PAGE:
Do some microphones respond to EQ better than others?

David Mellor

David Mellor is CEO and Course Director of Audio Masterclass. David has designed courses in audio education and training since 1986 and is the publisher and principal writer of Record-Producer.com.

Monday September 26, 2016
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If you have one microphone of professional quality, then you can make recordings of a professional standard. I've heard the evidence of this so many times I couldn't count. But since microphones do all have their own individual sound characters - even identical models as they age differently - it is always good to have a selection of mics to choose from, to get the absolute best out of the sound source.

It has long been an accepted piece of recording wisdom that you should choose the right mic for the job, by experience and experiment, and find the best position in which to place it (always by experiment). To choose a mic at random and position it approximately, and then try to fix up the resulting sound with EQ just wouldn't be the right thing to do. It would be like overcooking the celebration turkey and expecting to correct the inevitable dry texture with extra gravy.

It is a fact however that EQ is often necessary, no matter how correct the microphone choice or optimum the placement. Perhaps the instrument itself needs a little work. Maybe the acoustic isn't perfect. Maybe you want a sound that is different to the natural sound. All are good reasons for using EQ.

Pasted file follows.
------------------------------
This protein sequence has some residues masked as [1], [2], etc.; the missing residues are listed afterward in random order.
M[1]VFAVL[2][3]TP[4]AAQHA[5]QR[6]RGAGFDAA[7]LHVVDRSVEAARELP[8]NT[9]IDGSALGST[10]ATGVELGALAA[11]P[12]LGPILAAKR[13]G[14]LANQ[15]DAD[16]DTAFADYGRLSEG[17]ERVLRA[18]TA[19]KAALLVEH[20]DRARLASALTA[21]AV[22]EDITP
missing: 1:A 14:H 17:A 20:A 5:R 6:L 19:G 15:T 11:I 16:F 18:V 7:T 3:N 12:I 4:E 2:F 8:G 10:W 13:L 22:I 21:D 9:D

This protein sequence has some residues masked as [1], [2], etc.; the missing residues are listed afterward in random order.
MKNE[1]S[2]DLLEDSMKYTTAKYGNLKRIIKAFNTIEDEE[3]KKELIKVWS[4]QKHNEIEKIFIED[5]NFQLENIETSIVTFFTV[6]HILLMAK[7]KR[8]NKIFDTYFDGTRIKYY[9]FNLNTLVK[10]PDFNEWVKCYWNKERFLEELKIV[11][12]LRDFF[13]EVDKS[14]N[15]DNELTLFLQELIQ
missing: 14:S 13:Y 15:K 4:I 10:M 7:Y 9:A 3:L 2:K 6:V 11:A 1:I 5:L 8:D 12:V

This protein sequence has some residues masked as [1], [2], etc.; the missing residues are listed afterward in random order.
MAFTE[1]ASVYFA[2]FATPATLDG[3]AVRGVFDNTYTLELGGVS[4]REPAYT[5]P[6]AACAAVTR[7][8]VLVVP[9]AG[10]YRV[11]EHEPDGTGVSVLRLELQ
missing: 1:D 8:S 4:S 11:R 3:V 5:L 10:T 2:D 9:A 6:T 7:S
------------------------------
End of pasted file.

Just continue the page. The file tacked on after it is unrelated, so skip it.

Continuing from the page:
But with some mics, it seems that the function of EQ is mainly to correct the problems that you hear. The difficulty with this is that it can put you into a 'problem-solving' mindset. And once you have solved the problems, you leave it there.

If the microphone is more neutral however and doesn't raise any problems, you can - right from the start - use EQ to improve the sound that you hear. The problem-solving mindset can be the nemesis of the creative mindset that is needed to get the best end result in the recording studio.

Opinions are subjective and differ vastly, but I would cite the Neumann U87 Ai as one example of a microphone that I find quite plain. Put it in front of a singer or instrumentalist and the sound that comes out is pretty much the same as what went in, plus a touch of the large-diaphragm sheen you would expect from such a mic.

But I find this sound very easy to work with and get exactly the results I want. With some other mics my first thoughts are the problem areas. These mics may be of professional quality and capable of professional results, but I'm thinking in a technical, problem-solving manner, and I'm not using whatever creative abilities I might possess to their maximum.

So if you have a selection of mics available to experiment with, don't just compare their sounds flat and unaltered. Experiment with the way they work with EQ too. There are so many dimensions in the technique and artistry of microphones that it is possible to learn more and more throughout one's career without ever exhausting what they can do.

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